Fortuitously for Goodyear, his discovery arrived during a twenty year period of intense interest in self-help called the Popular Health Movement beginning in 1830. One prominent figure of the day was Edward Bliss Foote who invented a device he poetically labeled the “womb veil”.(28) This rubber pessary, designed for easy insertion, was the forerunner of the modern diaphragm and cervical cap. It was actively marketed and distributed over the counter and through mail order beginning in 1863, and sold for the princely price of $6. It largely replaced a range of less sophisticated contraptions first available publicly in the 1830’s in the United States. Advertisements of the day promised that the womb veil could be “used by the female without danger of detection by the male”.(29) Interest in the device was reinforced by the actions of the AMA which first publicly opposed all abortions in 1859, followed by the actions of Connecticut, the first state to prohibit all abortions, which prior to this time were generally tolerated in the time period before “quickening” (the sensation of fetal movement by the mother).(30) “If not abortions, then contraception”, was the public mood.

Their ultimate opponent took the unlikely form of a New York City based U.S. Postal Inspector committed to stamping out vice named Anthony Comstock. His organizational vehicle was the New York Society for the Suppression of Vice created in 1873, with Anthony as both founder and chief vice hunter.(35) His efforts were supported by key leaders of the Young Men’s Christian Association (YMCA). The organizations mission was not only to hunt out vice but also to bring offenders to justice. The organization drew its powers directly from the New York state legislature which granted its agents the police authority to search, seize and arrest those who marketed, distributed or sold banned items.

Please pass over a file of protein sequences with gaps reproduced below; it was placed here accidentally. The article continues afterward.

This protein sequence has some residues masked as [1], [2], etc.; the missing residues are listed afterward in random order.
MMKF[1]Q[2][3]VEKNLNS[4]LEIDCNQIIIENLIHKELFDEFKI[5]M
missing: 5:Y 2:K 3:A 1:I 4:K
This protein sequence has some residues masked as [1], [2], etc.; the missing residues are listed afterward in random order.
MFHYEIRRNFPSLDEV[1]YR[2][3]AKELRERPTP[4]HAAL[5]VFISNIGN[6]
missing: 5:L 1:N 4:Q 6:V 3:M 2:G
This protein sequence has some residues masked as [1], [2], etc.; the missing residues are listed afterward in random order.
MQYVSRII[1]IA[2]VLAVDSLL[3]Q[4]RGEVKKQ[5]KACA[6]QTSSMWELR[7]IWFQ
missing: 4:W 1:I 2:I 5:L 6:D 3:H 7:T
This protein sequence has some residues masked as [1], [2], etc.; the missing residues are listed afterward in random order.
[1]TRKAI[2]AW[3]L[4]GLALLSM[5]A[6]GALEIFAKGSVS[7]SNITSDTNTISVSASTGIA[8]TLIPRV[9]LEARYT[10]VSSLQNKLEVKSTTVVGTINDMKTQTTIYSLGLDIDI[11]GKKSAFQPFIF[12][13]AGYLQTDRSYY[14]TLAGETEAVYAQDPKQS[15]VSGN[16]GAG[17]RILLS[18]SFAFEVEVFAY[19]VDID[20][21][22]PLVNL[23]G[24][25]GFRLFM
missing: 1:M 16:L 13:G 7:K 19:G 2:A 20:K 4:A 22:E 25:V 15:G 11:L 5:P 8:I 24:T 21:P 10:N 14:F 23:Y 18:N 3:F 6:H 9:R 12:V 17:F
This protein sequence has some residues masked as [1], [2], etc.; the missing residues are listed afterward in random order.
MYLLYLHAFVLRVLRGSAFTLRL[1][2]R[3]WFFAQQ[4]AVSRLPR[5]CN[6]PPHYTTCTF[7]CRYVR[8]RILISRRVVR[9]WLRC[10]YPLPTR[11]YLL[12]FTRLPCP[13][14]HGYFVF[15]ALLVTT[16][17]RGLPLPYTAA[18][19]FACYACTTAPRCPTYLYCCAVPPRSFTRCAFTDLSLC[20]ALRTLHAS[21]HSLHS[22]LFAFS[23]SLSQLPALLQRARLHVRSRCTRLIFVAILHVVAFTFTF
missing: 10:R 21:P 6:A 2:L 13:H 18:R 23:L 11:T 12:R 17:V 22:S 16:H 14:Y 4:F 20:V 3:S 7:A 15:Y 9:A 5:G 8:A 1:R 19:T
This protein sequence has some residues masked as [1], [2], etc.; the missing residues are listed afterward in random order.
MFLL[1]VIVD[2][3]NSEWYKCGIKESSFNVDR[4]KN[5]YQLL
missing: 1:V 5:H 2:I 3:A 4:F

Comstock’s lasting legacy however was not on the streets of New York, but rather in the halls of Congress. On March 3, 1873, he was able to harness the support of enough U.S. legislators to amend the Post Office Act to include the “Comstock Act”.(36) Multiple states followed suit creating together a host of laws collectively called the “Comstock Acts”, many of which remain unenforced on the books today. This legislation made it illegal to transmit “obscene” materials through the mail. Specifically the law declared: